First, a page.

The Hundred Thousand Kingdoms is the fabulous first instalment in N.K. Jemisin’s fantasy series, The Inheritance Trilogy. There is so much to love about this book, it couldn’t possibly fit into a single blog post, but I’ll try.
First, Yeine Darr is the scrappy brown! protagonist from a small Northern outpost known for powerful women warriors and men who look after the children. She arrives in Sky at her maternal grandfather’s behest to become heir of the Arameri.
As ennu of her tribe and as half Arameri, she could command the gods of Sky (Bright Itempas (the Skyfather), Nahadoth (the Nightlord), Kurue (Goddess of Wisdom), Zhakkarn (Goddess of War), and Sieh, the Trickster) but instead she chooses to earn their respect. She wants to unravel the mystery of and avenge her mother’s death. You don’t just like Yeine, you love her. She’s strong, principled, yet wonderfully impulsive.
The backstory around the creation of the earth from out of the Maelstrom and how the Three — Enefa, goddess of light, dawn, and balance, Nahadoth, and Bright Itempas — formed the universe and everything in it is satisfying and compelling. You want to know more about how this world was made.
The push and pull between bad and good is fascinating. Delightfully, it’s not exactly what you might expect. It’s Bright Itempas, the god of light and order, vs. Nahadoth, the lord of chaos. In retrospect I found myself rooting for the Nightlord over the Skyfather. Typically, you’d like the god of light and order for good and the lord of chaos for bad, but read it and see where your sympathies lie. N.K. Jemisin’s Nightlord is a brilliant character. Imprisoned and full of pain, positively filthy with the potential for evil, he retains a clear humanity. He’s complex and sympathetic and you can’t help cheering him on.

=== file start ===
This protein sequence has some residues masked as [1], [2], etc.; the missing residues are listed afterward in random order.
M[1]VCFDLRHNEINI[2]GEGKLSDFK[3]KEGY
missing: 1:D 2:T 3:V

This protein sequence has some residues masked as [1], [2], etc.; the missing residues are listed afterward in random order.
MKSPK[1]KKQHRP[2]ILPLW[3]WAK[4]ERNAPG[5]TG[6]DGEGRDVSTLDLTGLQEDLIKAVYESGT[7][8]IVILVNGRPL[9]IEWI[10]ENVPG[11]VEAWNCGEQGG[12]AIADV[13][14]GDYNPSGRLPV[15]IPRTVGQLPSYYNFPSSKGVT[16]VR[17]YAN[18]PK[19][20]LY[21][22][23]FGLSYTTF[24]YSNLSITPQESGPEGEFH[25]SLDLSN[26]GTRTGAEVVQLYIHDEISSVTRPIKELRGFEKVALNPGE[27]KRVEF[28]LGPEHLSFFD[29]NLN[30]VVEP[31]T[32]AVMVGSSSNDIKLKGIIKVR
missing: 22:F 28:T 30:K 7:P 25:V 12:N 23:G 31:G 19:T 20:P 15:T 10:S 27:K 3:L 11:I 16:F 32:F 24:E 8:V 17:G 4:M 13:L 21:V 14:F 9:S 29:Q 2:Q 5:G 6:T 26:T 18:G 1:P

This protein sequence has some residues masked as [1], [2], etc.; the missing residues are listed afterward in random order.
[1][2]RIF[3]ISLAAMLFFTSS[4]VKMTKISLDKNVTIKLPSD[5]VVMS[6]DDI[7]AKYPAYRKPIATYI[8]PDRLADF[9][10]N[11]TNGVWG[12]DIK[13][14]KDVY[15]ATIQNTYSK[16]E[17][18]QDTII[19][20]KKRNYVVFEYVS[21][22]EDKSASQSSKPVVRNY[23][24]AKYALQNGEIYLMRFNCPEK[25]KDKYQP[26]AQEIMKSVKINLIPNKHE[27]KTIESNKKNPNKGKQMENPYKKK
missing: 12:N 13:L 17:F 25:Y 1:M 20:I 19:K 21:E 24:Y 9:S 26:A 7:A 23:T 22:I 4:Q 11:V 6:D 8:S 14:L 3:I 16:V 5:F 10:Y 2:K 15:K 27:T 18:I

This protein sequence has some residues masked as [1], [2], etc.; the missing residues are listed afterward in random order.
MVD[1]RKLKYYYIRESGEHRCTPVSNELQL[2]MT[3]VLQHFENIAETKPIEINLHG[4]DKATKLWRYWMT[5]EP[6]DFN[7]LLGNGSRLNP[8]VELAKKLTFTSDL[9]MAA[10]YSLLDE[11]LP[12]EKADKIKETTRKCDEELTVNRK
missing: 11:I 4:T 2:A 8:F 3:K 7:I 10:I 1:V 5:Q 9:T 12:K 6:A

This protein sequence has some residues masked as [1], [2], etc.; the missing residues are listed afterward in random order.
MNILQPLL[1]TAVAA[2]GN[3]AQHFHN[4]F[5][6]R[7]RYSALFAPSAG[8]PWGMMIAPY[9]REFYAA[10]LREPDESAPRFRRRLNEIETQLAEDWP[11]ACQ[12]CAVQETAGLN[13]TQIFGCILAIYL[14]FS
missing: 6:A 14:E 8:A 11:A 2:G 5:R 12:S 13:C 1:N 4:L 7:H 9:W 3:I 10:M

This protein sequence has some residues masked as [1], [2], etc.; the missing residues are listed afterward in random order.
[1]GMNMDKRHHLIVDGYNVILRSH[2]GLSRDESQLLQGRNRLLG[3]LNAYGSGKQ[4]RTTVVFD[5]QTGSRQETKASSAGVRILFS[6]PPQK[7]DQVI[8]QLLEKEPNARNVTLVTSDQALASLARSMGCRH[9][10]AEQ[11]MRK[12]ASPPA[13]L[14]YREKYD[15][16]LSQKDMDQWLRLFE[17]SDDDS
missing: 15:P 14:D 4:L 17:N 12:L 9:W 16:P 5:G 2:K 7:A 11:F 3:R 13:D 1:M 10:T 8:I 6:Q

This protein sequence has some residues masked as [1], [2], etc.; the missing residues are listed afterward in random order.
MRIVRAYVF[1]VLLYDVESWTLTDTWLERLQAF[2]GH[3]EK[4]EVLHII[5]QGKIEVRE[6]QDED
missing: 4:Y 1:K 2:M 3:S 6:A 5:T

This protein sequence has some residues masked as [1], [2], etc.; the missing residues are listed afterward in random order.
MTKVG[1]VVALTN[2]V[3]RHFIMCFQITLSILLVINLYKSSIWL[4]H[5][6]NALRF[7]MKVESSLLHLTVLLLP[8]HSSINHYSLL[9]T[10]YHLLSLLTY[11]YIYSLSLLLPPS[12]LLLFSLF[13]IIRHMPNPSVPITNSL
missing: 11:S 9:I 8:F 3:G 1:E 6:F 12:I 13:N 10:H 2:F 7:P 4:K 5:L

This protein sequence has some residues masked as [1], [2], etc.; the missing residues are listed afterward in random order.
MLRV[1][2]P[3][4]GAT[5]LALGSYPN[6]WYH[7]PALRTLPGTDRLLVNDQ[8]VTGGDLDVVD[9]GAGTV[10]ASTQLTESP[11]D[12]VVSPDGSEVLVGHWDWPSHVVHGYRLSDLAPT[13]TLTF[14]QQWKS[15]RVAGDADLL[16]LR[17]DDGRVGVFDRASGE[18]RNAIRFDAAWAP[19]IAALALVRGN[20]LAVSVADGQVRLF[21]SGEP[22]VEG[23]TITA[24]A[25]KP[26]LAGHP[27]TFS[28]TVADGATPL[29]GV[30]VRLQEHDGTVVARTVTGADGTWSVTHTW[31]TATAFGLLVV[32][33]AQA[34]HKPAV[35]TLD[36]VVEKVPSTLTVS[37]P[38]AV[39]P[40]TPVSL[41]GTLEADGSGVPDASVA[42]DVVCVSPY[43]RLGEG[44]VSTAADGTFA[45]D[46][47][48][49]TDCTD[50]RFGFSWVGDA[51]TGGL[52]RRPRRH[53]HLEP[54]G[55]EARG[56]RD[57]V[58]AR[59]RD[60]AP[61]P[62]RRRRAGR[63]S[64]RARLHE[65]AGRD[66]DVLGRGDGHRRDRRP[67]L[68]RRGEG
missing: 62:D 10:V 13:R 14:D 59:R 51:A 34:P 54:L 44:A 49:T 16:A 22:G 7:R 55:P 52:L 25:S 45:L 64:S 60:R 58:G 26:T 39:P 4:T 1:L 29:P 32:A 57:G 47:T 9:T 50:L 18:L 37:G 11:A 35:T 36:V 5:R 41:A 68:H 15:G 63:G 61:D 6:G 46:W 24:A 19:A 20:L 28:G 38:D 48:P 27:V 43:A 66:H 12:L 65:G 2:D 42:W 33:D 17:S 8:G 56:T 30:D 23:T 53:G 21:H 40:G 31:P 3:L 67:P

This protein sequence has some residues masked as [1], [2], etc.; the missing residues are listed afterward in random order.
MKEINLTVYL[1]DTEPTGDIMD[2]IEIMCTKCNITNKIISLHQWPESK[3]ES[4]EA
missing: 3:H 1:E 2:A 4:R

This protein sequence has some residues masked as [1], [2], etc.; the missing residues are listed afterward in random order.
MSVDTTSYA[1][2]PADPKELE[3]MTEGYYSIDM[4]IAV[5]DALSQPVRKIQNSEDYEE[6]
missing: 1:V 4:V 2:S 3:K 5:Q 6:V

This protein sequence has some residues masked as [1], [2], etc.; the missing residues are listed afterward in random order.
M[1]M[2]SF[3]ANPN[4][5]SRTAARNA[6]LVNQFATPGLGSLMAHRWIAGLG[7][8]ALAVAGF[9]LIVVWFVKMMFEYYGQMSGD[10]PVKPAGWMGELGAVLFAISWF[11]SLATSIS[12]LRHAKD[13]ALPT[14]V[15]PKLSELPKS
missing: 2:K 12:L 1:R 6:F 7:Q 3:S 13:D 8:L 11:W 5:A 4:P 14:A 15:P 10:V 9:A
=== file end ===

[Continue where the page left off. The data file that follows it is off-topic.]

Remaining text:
Class figures heavily in the Amameri full blood, half blood, and x-portion-blood hierarchy. You can’t help but dislike the full bloods. They’re an unsympathetic bunch of power brokers who manipulate the gods forced to execute their every command.
There’s plenty of conflict in the book between class, race, gender, good, and evil, but it’s a lovely and refreshing take on these elements. As a reader, it’s a wonderful reminder that there are no absolutes and that flawed people, objects, and ideas are often the most interesting. Flaws don’t reduce; they elevate.
The succession ceremony — the dramatic pinnacle of this first novel — is full of surprises for Yeine and for sympathetic distant relative / underdog T’vril — both of whose fortunes alter forever. Typically, I have no issue with spoilers when writing about books, though I have to keep Jemisin’s secrets here so that you can enjoy the book as much as I did.
I have Mike Adams to thank for bringing N.K. Jemisin’s work into my world. I loved this book so much on first read, I turned right back to page one as soon as I finished it. Read it twice back to back. On to book two, The Broken Kingdoms. Squee!
August — September, 2015